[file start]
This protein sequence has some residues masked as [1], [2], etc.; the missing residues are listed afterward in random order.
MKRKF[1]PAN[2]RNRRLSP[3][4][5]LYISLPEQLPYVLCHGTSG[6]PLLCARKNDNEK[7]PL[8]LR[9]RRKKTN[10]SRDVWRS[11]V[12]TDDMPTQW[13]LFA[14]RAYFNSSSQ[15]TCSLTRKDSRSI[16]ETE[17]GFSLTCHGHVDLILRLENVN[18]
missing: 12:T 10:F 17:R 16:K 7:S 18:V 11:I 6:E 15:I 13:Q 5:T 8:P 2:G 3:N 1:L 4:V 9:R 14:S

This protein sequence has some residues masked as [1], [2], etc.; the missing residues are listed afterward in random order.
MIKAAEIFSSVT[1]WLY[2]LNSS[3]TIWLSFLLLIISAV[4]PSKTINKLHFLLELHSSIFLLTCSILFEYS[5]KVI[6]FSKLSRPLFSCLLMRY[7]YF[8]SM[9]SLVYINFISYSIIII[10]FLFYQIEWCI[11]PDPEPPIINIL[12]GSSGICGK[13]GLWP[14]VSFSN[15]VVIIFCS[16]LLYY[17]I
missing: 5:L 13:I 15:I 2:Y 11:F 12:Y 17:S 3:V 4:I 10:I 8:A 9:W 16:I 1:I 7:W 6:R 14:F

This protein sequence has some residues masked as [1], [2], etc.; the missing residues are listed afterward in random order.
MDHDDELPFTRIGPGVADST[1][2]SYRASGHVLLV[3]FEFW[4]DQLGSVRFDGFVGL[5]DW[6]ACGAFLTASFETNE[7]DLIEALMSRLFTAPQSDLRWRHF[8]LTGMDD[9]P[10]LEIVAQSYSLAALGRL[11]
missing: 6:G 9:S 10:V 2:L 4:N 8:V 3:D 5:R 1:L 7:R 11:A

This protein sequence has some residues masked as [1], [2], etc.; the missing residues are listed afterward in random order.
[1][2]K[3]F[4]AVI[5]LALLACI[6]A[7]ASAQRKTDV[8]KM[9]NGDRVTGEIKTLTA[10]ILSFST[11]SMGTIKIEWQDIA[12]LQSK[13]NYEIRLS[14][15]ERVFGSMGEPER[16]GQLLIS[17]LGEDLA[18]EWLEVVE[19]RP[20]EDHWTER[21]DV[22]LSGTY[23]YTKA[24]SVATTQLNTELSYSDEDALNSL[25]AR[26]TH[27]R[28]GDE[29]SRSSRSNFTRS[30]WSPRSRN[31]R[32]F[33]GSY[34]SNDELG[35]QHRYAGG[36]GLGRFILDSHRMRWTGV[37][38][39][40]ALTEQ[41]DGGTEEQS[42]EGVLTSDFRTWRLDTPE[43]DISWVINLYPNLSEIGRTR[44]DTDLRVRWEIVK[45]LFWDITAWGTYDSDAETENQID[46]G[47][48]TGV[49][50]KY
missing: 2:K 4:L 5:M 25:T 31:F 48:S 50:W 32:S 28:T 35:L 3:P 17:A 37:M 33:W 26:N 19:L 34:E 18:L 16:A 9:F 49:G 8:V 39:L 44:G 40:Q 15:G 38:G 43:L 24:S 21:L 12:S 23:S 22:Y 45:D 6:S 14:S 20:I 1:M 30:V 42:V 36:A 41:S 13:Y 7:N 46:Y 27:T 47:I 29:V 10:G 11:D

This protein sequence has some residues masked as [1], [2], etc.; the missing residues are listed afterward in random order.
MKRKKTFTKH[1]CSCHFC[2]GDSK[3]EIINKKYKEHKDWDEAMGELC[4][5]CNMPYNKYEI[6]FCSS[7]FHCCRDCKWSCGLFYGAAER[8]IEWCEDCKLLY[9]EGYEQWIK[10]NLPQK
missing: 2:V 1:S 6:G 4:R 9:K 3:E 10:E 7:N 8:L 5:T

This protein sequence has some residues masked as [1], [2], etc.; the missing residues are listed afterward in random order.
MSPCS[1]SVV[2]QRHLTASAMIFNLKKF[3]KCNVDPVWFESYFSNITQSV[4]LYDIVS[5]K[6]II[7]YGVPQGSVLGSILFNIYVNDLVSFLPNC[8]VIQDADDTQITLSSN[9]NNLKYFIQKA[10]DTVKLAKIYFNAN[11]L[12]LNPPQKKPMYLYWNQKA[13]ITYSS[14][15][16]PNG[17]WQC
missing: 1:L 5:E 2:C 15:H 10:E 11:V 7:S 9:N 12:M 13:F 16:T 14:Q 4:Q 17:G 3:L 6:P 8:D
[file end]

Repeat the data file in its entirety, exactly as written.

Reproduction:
This protein sequence has some residues masked as [1], [2], etc.; the missing residues are listed afterward in random order.
MKRKF[1]PAN[2]RNRRLSP[3][4][5]LYISLPEQLPYVLCHGTSG[6]PLLCARKNDNEK[7]PL[8]LR[9]RRKKTN[10]SRDVWRS[11]V[12]TDDMPTQW[13]LFA[14]RAYFNSSSQ[15]TCSLTRKDSRSI[16]ETE[17]GFSLTCHGHVDLILRLENVN[18]
missing: 12:T 10:F 17:R 16:K 7:S 18:V 11:I 6:E 15:I 13:Q 5:T 8:P 2:G 3:N 1:L 4:V 9:R 14:S

This protein sequence has some residues masked as [1], [2], etc.; the missing residues are listed afterward in random order.
MIKAAEIFSSVT[1]WLY[2]LNSS[3]TIWLSFLLLIISAV[4]PSKTINKLHFLLELHSSIFLLTCSILFEYS[5]KVI[6]FSKLSRPLFSCLLMRY[7]YF[8]SM[9]SLVYINFISYSIIII[10]FLFYQIEWCI[11]PDPEPPIINIL[12]GSSGICGK[13]GLWP[14]VSFSN[15]VVIIFCS[16]LLYY[17]I
missing: 5:L 13:I 15:I 2:Y 11:F 12:Y 17:S 3:V 4:I 10:I 8:A 9:W 16:I 1:I 7:W 6:R 14:F

This protein sequence has some residues masked as [1], [2], etc.; the missing residues are listed afterward in random order.
MDHDDELPFTRIGPGVADST[1][2]SYRASGHVLLV[3]FEFW[4]DQLGSVRFDGFVGL[5]DW[6]ACGAFLTASFETNE[7]DLIEALMSRLFTAPQSDLRWRHF[8]LTGMDD[9]P[10]LEIVAQSYSLAALGRL[11]
missing: 6:G 9:S 10:V 2:L 4:N 8:V 3:D 5:R 1:L 7:R 11:A

This protein sequence has some residues masked as [1], [2], etc.; the missing residues are listed afterward in random order.
[1][2]K[3]F[4]AVI[5]LALLACI[6]A[7]ASAQRKTDV[8]KM[9]NGDRVTGEIKTLTA[10]ILSFST[11]SMGTIKIEWQDIA[12]LQSK[13]NYEIRLS[14][15]ERVFGSMGEPER[16]GQLLIS[17]LGEDLA[18]EWLEVVE[19]RP[20]EDHWTER[21]DV[22]LSGTY[23]YTKA[24]SVATTQLNTELSYSDEDALNSL[25]AR[26]TH[27]R[28]GDE[29]SRSSRSNFTRS[30]WSPRSRN[31]R[32]F[33]GSY[34]SNDELG[35]QHRYAGG[36]GLGRFILDSHRMRWTGV[37][38][39][40]ALTEQ[41]DGGTEEQS[42]EGVLTSDFRTWRLDTPE[43]DISWVINLYPNLSEIGRTR[44]DTDLRVRWEIVK[45]LFWDITAWGTYDSDAETENQID[46]G[47][48]TGV[49][50]KY
missing: 2:K 4:L 5:M 25:T 31:F 48:S 50:W 32:S 28:T 35:L 3:P 17:A 37:M 33:W 26:N 19:L 34:E 18:L 16:A 9:F 49:G 8:V 39:L 44:G 40:Q 15:G 38:G 43:L 24:S 21:L 12:S 23:S 22:Y 45:D 6:S 14:S 20:I 1:M 30:V 42:V 36:A 41:S 13:Y 7:N 46:Y 27:T 47:I 29:V 10:G 11:D

This protein sequence has some residues masked as [1], [2], etc.; the missing residues are listed afterward in random order.
MKRKKTFTKH[1]CSCHFC[2]GDSK[3]EIINKKYKEHKDWDEAMGELC[4][5]CNMPYNKYEI[6]FCSS[7]FHCCRDCKWSCGLFYGAAER[8]IEWCEDCKLLY[9]EGYEQWIK[10]NLPQK
missing: 2:V 1:S 6:G 4:R 9:K 3:E 10:E 7:N 8:L 5:T

This protein sequence has some residues masked as [1], [2], etc.; the missing residues are listed afterward in random order.
MSPCS[1]SVV[2]QRHLTASAMIFNLKKF[3]KCNVDPVWFESYFSNITQSV[4]LYDIVS[5]K[6]II[7]YGVPQGSVLGSILFNIYVNDLVSFLPNC[8]VIQDADDTQITLSSN[9]NNLKYFIQKA[10]DTVKLAKIYFNAN[11]L[12]LNPPQKKPMYLYWNQKA[13]ITYSS[14][15][16]PNG[17]WQC
missing: 1:L 5:E 2:C 15:H 10:E 11:V 7:S 9:N 12:M 13:F 16:T 14:Q 4:Q 17:G 3:L 6:P 8:D